Church & Dwight Co., Inc.

    • Spruce Point has significant concerns about Church & Dwight (NYSE: CHD), an S&P 500 company, and roll-up acquiror of personal care and consumer products. Under its older leadership, management pursued a conservative strategy to leverage its core Arm & Hammer brand by diversifying and integrating acquisitions, while still prioritizing product innovation, and manufacturing excellence. With the elevation of Matt Farrell to CEO in 2016, Spruce Point believes CHD’s strategy has pivoted towards extreme financial engineering, aggressive accounting, and managerial self-enrichment practices. As fundamentals deteriorate in CHD’s retail environment, and it’s now clear that 60% of its legacy Power Brand acquisitions are failing, Spruce Point believes that CHD’s recent Waterpik and FLAWLESS levered acquisitions were made in desperation at outlandish valuations. If history is any guide, recent deals will disappointment investors. With CHD’s shares at a 8% premium to average analyst price targets, and debt rising, investors seeking safety in CHD’s stock face 35%–50% downside ($40 – $52/share).
    • Old School Brands Traditionally Following A Copy-Cat Like Strategy Against Leaders Proctor & Gamble, Clorox, And Others. Best known for its iconic Arm & Hammer brand, CHD embarked on an acquisition strategy in the early part of the 2000s to diversify into condoms, sex toys, hair care, rectal cream, vitamin gummies, oral care and other assorted product categories. However, we believe 6 out of 10 of its “Power Brands” acquired pre-2017 are struggling or outright failures. With 23% of sales through Wal-Mart, and reliance on struggling brick-and-mortar channels such as ULTA, Sally Beauty, Bed, Bath & Beyond, pharmacy (ex: Walgreens, CVS, Rite Aid), and discount stores, we believe CHD is experiencing channel pressures, and has been slow to transition to online sales and marketing to millennials. These factors, along with an increasingly promotional environment, has been pressuring margins.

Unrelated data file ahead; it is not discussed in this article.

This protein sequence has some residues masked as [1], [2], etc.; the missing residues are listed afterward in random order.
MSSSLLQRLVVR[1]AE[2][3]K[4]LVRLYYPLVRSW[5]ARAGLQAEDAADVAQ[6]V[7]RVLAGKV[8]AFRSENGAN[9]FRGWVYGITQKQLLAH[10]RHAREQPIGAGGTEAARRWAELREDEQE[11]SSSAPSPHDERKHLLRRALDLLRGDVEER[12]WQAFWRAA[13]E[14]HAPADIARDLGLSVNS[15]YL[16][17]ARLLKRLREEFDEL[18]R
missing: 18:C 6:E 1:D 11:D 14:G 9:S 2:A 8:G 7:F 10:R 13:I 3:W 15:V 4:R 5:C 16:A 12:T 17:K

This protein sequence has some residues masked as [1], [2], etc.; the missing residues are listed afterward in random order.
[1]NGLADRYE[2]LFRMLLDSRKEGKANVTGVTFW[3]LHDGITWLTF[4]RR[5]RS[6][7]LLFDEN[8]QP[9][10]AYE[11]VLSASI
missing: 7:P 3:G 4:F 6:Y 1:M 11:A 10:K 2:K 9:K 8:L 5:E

• Long promising international growth opportunities, CHD hasn’t been strategic about acquiring brands that can readily be sold in foreign markets (most notably vitamins) and has failed to implement common sense strategies (e.g., multilanguage labeling) to accelerate and scale the “export” strategy. Our research indicates that recent international success is attributable to new market entries, establishing distribution agreements and putting through significant price increases. We don’t believe that any of these drivers are sustainable and that CHD is now too late to many of its core product categories around the world. As a result, we believe that international growth is likely to disappoint
    • Investors Fail To Appreciate The Change of Leadership Style Under Matt Farrell, An Executive Who Blind-Sided Investors At Alpharma. In early 2016, Matt Farrell and Rick Dierker were appointed CEO and CFO, respectively. Based on our interviews of former employees in key roles, CHD experienced a culture shift that would deemphasis manufacturing, R&D and supply chain investment in favor of greater financially engineered acquisitions. One former employee even described management as “financial magicians”. We believe investors fail to appreciate the abysmal failure overseen by Farrell when CFO of Alpharma (formerly NYSE: ALO). While we acknowledge that some of Alpharma’s issue may have pre-dated his arrival in 2002, there is evidence that under Farrell’s leadership, the situation became even worse, culminating in Alpharma issuing more material weaknesses, a “non-reliance” opinion on its financial statements, a covenant breach, and later a DOJ settlement for bad sales and payment practices to promote unsafe products